Coming soon to Sundance: Four films with Philly connections

The Sundance Film Festival will take over Park City, Utah, this week for 10 days of screenings that will help define some of the moviegoing world’s can’t-miss flicks for 2018. This year, the City of Brotherly Love is well-represented with several Philly-centric projects.

Sundance runs from Thursday to Jan. 28 and will feature screenings of more than 100 films from around the world. Ranging from documentaries and comedies to dramas and foreign films, the focus is wide, and this year  includes premieres of highly anticipated films Sorry to Bother You, starring Get Out’s Lakeith Stanfield, and documentarian Marina Zenovich’s Robin Williams: Come Inside My Mind.

Local film buffs will want to look out for projects from Philadelphia filmmakers Don Argott and Sheena Joyce (2009’s The Art of the Steal), Jeremiah Zagar (2008’s In a Dream), and Nathaniel Kahn (2003’s My Architect). Another film, from nonlocals Sophie Sartain and Roberta Grossman, focuses on Philadelphia-born lawyer Gloria Allred.

Thanks to the exposure Sundance provides, those filmmakers could find wider recognition for their work, as Philly’s Jonathan Olshefski did with his documentary Quest last year. Having premiered in the festival’s U.S. Documentary Competition, the film was named an official Sundance selection for 2017. Quest was released theatrically in December.

These are the Philly-connected flicks with a chance at big-screen success this year.

Camera icon Don Argott / Courtesy of Sundance Institute
Dan Reynolds in “Believer.”

Believer

Argott and Joyce made their careers in 2005 with the Sundance premiere of Rock School, an intimate documentary that follows the young musicians at the Paul Green School of Rock Music. Since then, through their 9.14 Pictures production company, they have become known for such documentaries as The Art of the Steal, about the Barnes Foundation, and The Atomic States of America, about nuclear energy.

They return to Sundance with Believer, debuting in the festival’s Documentary Premieres. The film follows Imagine Dragons frontman Dan Reynolds as he examines how his Mormon faith deals with its LGBTQ members. The journey ultimately takes Reynolds to the LoveLoud Festival, a concert featuring Imagine Dragons and Neon Trees that last year drew some 17,000 attendees to Orem, Utah, to raise money for LGBTQ organizations.

Camera icon Zak Mulligan / Courtesy of Sundance Institute
Raul Castillo and Evan Rosado in “We the Animals.”

We the Animals

Many Philadelphians know the name Zagar because of  mosaic artist Isaiah Zagar, but his youngest son, Jeremiah, is working on making a name for himself. He’s an accomplished filmmaker, with documentaries like In a Dream and Captivated: The Trials of Pamela Stuart, the latter of which screened at Sundance in 2014. But a guy can’t live on documentaries alone, it seems.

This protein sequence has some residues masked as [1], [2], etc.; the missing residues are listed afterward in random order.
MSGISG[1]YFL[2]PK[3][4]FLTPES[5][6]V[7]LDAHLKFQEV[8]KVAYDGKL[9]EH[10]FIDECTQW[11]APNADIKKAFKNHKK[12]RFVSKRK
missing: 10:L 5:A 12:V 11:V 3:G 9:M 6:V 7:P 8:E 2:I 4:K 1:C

Zagar will hit Sundance with We the Animals, his first narrative feature. Based on the 2011 book by Justin Torres, the film revolves around three brothers as they grow up in a working-class, interracial family.  We the Animals, which premieres in Sundance’s NEXT category, presents the story primarily from youngest son Jonah’s perspective as he explores “his heritage, his sexuality, and his madness,” according to an official synopsis.

Camera icon Courtesy of Sundance Institute
Jeff Koons in “The Price of Everything.”

The Price of Everything

Writer/director Nathaniel Kahn’s film career stretches back to the early 1990s, but today he is best known for My Architect, the 2003 documentary detailing the life of his father, famed architect Louis Kahn. Born and raised in Philadelphia, Nathaniel Kahn went to Sundance in 1996 with My Father’s Garden, a documentary about technology and farming that he cowrote with  Abigail Wright.

Kahn heads back to Sundance this month with The Price of Everything, part of the festival’s U.S. Documentary Competition. The film is an in-depth look at the economy of the art world, with a particular eye toward what modern art pieces cost, why they are priced that way, and who sets their value. The film features interviews with artists including Jeff Koons and Gerhard Richter, as well as top art gallery staffers and collectors.

Camera icon Courtesy of Sundance Institute
“Seeing Allred,” directed by Sophie Sartain and Roberta Grossman.

Seeing Allred

Sartain and Grossman collaborated on 2012’s Hava Nagila: The Movie, a documentary detailing the cultural history and meaning of the Jewish folk song. Since then, they’ve gone on to helm  individual projects, such as Grossman’s Above and Beyond and Sartain’s Mimi and Donna (both from 2014). This year’s Sundance festival reuinites them for a film with a Philly focus: Seeing Allred, about  women’s rights lawyer Gloria Allred, a Philadelphia native who is representing nearly 30 women who have accused comedian Bill Cosby of sexual misconduct. Allred also represents several women who have accused President Trump of sexual misconduct. In Seeing Allred, premiering in the U.S. Documentary Competition, Allred’s history, career, and cases against Cosby and Trump come to the big screen.